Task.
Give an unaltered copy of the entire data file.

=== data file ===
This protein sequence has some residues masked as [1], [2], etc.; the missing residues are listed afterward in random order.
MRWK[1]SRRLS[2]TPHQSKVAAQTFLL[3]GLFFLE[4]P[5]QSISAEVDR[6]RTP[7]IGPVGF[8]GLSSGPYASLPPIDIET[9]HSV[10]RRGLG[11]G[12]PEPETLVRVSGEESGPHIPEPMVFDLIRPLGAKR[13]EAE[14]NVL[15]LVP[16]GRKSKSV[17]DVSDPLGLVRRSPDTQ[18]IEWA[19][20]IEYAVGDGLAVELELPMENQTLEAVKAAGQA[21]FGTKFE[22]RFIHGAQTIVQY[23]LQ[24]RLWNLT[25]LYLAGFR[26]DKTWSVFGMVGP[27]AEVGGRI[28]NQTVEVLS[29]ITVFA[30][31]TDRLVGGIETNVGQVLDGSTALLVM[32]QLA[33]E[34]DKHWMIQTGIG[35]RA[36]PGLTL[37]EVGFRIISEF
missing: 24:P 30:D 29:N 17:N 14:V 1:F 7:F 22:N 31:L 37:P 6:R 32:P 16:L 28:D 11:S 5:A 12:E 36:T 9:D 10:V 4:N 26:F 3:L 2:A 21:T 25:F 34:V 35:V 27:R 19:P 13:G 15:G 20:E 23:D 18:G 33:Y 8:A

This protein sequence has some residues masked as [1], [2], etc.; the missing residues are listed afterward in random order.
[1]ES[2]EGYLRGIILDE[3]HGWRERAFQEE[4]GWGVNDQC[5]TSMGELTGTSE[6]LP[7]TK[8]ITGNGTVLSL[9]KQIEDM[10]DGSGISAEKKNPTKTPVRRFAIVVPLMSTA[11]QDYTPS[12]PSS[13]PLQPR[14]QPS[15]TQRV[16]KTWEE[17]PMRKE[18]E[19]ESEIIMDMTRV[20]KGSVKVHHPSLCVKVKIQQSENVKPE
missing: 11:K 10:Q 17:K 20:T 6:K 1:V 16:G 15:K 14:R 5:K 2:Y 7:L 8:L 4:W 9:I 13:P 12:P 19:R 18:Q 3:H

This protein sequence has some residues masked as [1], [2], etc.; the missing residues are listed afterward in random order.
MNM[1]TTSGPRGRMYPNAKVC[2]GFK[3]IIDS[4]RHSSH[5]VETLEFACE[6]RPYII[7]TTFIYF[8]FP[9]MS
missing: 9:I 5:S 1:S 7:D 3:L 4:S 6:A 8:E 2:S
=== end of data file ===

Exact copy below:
This protein sequence has some residues masked as [1], [2], etc.; the missing residues are listed afterward in random order.
MRWK[1]SRRLS[2]TPHQSKVAAQTFLL[3]GLFFLE[4]P[5]QSISAEVDR[6]RTP[7]IGPVGF[8]GLSSGPYASLPPIDIET[9]HSV[10]RRGLG[11]G[12]PEPETLVRVSGEESGPHIPEPMVFDLIRPLGAKR[13]EAE[14]NVL[15]LVP[16]GRKSKSV[17]DVSDPLGLVRRSPDTQ[18]IEWA[19][20]IEYAVGDGLAVELELPMENQTLEAVKAAGQA[21]FGTKFE[22]RFIHGAQTIVQY[23]LQ[24]RLWNLT[25]LYLAGFR[26]DKTWSVFGMVGP[27]AEVGGRI[28]NQTVEVLS[29]ITVFA[30][31]TDRLVGGIETNVGQVLDGSTALLVM[32]QLA[33]E[34]DKHWMIQTGIG[35]RA[36]PGLTL[37]EVGFRIISEF
missing: 24:P 30:D 29:N 17:N 14:V 1:F 7:F 22:N 31:L 37:P 6:R 32:P 16:L 28:D 11:S 5:A 12:E 36:T 9:D 10:V 4:N 26:F 3:L 2:A 21:T 25:F 34:V 35:V 27:R 19:P 13:G 15:G 20:E 23:D 18:G 33:Y 8:A

This protein sequence has some residues masked as [1], [2], etc.; the missing residues are listed afterward in random order.
[1]ES[2]EGYLRGIILDE[3]HGWRERAFQEE[4]GWGVNDQC[5]TSMGELTGTSE[6]LP[7]TK[8]ITGNGTVLSL[9]KQIEDM[10]DGSGISAEKKNPTKTPVRRFAIVVPLMSTA[11]QDYTPS[12]PSS[13]PLQPR[14]QPS[15]TQRV[16]KTWEE[17]PMRKE[18]E[19]ESEIIMDMTRV[20]KGSVKVHHPSLCVKVKIQQSENVKPE
missing: 11:K 10:Q 17:K 20:T 6:K 1:V 16:G 15:K 14:R 5:K 2:Y 7:L 8:L 4:W 9:I 13:P 12:P 19:R 18:Q 3:H

This protein sequence has some residues masked as [1], [2], etc.; the missing residues are listed afterward in random order.
MNM[1]TTSGPRGRMYPNAKVC[2]GFK[3]IIDS[4]RHSSH[5]VETLEFACE[6]RPYII[7]TTFIYF[8]FP[9]MS
missing: 9:I 5:S 1:S 7:D 3:L 4:S 6:A 8:E 2:S